Insufficient stuff to do: It didn't seem so to me at the time but, sadly, I don't remember enough of the game to comment.

  2. If that was your aim, you missed badly. Six Soldiers had plenty of plot, and it was firmly in the hands of the players. It's just that the plot wasn't about the adventure, it was about dealing with the consequences of the adventure (especially the emotional consequences, although there was a big, nasty physical issue to deal with too). I loved the game, and a big part of why I loved it was because you gave us so much control over the stuff that really mattered to me.

    Some of those rules you list are really hard to break. For example, if the GM didn't manage to screw up the game for the players, he or she did not GM poorly pretty much by definition. To get more meaningful rule-breaking, you might need to define the rules better.

    There's a bunch of long-standing rules of freeform writing (which vary somewhat depending on who you ask, but there does tend to be a lot of overlap). Pretty much every one of them has been broken successfully by someone at some time. Generally, though, breaking the rules successfully requires knowing and understanding the rule and then deliberately choosing not to follow it for good reasons. (My favourite is one GM per eight players, minimum. I nearly always break that. My record is 24 players, one GM, and nobody waiting on me to get to them.)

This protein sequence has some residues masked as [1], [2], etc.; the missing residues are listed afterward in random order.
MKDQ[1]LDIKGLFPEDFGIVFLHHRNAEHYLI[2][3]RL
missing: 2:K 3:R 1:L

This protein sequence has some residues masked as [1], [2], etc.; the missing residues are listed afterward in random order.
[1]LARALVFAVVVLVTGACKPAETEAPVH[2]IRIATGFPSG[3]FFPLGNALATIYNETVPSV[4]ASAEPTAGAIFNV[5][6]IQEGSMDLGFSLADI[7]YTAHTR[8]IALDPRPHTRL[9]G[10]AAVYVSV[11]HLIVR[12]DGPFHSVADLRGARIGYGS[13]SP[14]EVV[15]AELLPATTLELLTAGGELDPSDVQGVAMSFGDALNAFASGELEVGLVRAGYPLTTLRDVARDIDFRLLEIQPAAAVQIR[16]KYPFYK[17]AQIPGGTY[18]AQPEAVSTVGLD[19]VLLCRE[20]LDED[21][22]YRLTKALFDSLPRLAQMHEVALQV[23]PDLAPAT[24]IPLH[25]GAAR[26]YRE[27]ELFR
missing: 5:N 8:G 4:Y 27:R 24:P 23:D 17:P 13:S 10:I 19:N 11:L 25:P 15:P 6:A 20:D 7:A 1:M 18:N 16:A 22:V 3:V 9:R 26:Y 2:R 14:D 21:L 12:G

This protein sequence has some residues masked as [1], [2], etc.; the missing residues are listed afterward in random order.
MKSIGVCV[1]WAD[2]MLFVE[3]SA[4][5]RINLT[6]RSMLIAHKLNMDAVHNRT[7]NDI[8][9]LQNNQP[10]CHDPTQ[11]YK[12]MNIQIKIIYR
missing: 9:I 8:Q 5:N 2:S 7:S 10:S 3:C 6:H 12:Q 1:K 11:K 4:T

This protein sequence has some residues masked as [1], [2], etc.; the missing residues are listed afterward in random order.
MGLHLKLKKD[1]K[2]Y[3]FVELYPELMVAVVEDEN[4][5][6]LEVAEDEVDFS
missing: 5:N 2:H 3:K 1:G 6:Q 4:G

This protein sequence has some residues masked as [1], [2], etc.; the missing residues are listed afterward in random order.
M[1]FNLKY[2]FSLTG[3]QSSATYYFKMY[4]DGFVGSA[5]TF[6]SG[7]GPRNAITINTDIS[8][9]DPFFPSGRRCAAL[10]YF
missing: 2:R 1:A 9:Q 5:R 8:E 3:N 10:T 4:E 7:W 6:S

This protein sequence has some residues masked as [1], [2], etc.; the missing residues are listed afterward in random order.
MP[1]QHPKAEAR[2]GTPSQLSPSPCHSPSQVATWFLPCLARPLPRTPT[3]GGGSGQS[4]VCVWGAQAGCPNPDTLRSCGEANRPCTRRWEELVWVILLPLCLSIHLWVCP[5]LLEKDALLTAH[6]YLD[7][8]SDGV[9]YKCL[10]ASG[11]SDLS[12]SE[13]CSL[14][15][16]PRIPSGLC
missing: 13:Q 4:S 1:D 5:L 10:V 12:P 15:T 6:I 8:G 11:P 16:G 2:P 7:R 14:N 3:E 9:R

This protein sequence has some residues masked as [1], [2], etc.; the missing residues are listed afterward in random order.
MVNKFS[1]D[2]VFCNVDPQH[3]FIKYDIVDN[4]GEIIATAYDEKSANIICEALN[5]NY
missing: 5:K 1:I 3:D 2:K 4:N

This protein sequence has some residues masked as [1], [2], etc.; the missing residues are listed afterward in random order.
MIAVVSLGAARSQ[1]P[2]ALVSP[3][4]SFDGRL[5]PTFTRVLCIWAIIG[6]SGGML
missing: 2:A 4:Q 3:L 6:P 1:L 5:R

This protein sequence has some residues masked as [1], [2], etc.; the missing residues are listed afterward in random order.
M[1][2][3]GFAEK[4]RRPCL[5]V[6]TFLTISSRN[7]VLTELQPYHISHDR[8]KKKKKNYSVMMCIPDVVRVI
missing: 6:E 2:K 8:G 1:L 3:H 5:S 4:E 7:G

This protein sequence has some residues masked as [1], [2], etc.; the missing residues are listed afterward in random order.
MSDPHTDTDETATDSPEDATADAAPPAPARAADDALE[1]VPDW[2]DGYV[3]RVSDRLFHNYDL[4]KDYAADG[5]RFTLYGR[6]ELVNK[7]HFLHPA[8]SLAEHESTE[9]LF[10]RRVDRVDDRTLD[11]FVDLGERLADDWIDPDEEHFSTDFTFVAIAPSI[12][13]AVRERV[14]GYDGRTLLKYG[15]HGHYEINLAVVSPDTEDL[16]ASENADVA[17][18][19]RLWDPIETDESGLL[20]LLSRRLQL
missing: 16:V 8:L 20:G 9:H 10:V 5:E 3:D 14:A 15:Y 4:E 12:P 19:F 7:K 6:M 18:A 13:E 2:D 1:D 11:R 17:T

(BTW, I did write a big comment concerning Eternal Companions, but blogspot failed to confirm my LJ credentials and ate it. I'll probably rewrite it sometime this week.)

  3. To a small extent, my game Every Body Else was about not letting players play with the toys. Each player starts the game with a lot of things worth saying to the other characters; the nature of the game is that in Act 1 they won't feel ready to say them and in Act 2 they'll be too busy to. It's an intended part of the gameplay that players leave the game reflecting on the things they never got a chance to say.

  4. Don't worry, Jacinta; I didn't enjoy "Six Soldiers". As I recall, my character sat around feeling guilty, avoiding conversations, hoping nobody found out who he was and then killed himself. However, I'm pretty sure if I had decided to ignore the guilt I could have found a game in there.